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Thread: Idiots guide on difference between Rearguard and Beaphar Fly Guard?

  1. #1
    Mama Doe
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    Default Idiots guide on difference between Rearguard and Beaphar Fly Guard?

    As title says, I really don't understand the difference between these two. I know it must be vast as one is prescription only (I assumed Rearguard was as can only get it at vets?) and there is a huge difference in price.

    For healthy bunnies, do either need to be applied?

    Advice welcomed
    Bunny mum to Jessie, Blue, Noah (trio), Sable, Dixie & Indy (trio) and River & Albie!
    Piggy mum to Mabel and Peaches


    Remembering Skye, Woody, Maisie-pig, Marley-pig and Molly-pig. Always in our hearts and very much missed

    Looking for welfare orientated bunny boarding in Hampshire? Visit www.chestnutcorner.co.uk or on Facebook https://www.facebook.com/chestnutcorner

  2. #2
    Wise Old Thumper
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    If your rabbit is healthy annd keeps herself clean then in my opinion you shouldn't need to use rearguard. It has chemicals in it which the rabbit would lick off. It's only for bunnies who get a messy bottom..

  3. #3
    Wise Old Thumper yvette's Avatar
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    If your bunny husbandry is great,then you dont need this stuff.

    Overweight,arthritic or sick bunnies need it as they are too podgy or ache too much to groom themselves.
    If they have bad teeth and sore mouth they might need it as they cant groom properly due to mouth and tooth problems.

    Ive never used it, not even on my disabled buns as I ensured cleanliness 24/7.

  4. #4
    Mama Doe
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    Yes I've read elsewhere that if you have a healthy bun you shouldn't need this so thanks for confirming - definitely won't be using either this summer .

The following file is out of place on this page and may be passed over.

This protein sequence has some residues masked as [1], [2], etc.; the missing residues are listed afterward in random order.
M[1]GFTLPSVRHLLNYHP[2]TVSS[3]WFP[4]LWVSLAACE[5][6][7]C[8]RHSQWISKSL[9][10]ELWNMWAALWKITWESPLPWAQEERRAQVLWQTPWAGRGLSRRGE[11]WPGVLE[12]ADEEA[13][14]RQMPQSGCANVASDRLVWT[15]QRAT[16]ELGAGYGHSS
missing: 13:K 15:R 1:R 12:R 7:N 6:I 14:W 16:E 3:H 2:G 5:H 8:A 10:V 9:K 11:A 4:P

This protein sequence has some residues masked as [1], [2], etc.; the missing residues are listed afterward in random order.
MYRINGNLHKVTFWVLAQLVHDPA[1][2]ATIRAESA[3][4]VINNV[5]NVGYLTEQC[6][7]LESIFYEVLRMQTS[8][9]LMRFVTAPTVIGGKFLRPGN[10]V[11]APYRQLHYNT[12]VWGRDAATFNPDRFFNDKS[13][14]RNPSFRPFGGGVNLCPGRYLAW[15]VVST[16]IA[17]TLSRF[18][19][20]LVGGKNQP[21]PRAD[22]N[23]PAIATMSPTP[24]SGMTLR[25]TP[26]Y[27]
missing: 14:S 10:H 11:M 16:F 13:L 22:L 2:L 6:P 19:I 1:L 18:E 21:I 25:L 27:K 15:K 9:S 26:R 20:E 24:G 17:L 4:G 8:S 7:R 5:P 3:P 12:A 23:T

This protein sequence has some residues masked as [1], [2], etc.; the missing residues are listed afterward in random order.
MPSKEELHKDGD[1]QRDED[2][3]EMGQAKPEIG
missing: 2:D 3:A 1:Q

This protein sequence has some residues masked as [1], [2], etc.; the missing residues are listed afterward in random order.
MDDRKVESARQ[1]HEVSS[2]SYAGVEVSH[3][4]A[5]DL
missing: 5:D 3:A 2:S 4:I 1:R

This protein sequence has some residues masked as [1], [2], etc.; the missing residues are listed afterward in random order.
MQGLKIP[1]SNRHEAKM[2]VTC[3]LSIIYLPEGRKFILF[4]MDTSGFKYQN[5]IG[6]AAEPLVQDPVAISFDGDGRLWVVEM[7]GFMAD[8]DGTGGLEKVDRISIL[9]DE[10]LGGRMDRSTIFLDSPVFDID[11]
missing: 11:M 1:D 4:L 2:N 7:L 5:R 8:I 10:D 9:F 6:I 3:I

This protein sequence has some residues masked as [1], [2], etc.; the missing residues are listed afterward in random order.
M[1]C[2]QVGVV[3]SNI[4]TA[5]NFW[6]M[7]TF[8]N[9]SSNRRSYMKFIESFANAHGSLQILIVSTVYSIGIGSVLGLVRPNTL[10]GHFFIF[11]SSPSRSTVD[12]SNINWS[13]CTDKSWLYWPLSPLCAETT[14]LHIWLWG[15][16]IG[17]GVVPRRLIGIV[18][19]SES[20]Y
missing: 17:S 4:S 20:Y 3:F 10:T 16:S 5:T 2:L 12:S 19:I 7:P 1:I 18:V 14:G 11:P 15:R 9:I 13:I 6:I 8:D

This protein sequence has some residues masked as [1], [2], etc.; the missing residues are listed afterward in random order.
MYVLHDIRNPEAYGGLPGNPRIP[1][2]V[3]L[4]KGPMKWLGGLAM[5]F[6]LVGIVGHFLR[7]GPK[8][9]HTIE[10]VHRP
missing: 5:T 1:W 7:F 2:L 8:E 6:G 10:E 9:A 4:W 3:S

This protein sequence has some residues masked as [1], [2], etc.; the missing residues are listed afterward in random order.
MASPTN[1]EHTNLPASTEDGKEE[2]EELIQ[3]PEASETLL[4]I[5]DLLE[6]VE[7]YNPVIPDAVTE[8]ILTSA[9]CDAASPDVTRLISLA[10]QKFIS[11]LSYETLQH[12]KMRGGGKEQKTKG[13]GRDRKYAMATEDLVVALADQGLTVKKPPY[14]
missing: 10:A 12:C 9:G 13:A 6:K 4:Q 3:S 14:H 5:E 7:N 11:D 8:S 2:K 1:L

I however have always wondered what the differences are if I ever needed to use either in the future
    Bunny mum to Jessie, Blue, Noah (trio), Sable, Dixie & Indy (trio) and River & Albie!
    Piggy mum to Mabel and Peaches


    Remembering Skye, Woody, Maisie-pig, Marley-pig and Molly-pig. Always in our hearts and very much missed

    Looking for welfare orientated bunny boarding in Hampshire? Visit www.chestnutcorner.co.uk or on Facebook https://www.facebook.com/chestnutcorner

  5. #5
    Wise Old Thumper yvette's Avatar
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    Quote Originally Posted by catherine09 View Post
    Yes I've read elsewhere that if you have a healthy bun you shouldn't need this so thanks for confirming - definitely won't be using either this summer .

    I however have always wondered what the differences are if I ever needed to use either in the future
    unsure.i presumed they were the same sort of thing.

  6. #6
    Warren Veteran RedFraggle's Avatar
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    The sprays you can just buy over the counter are insecticide (permethrin usually) based and are deisgned to kill on contact, so they attempt to kill the larvae/maggots once they have hatched.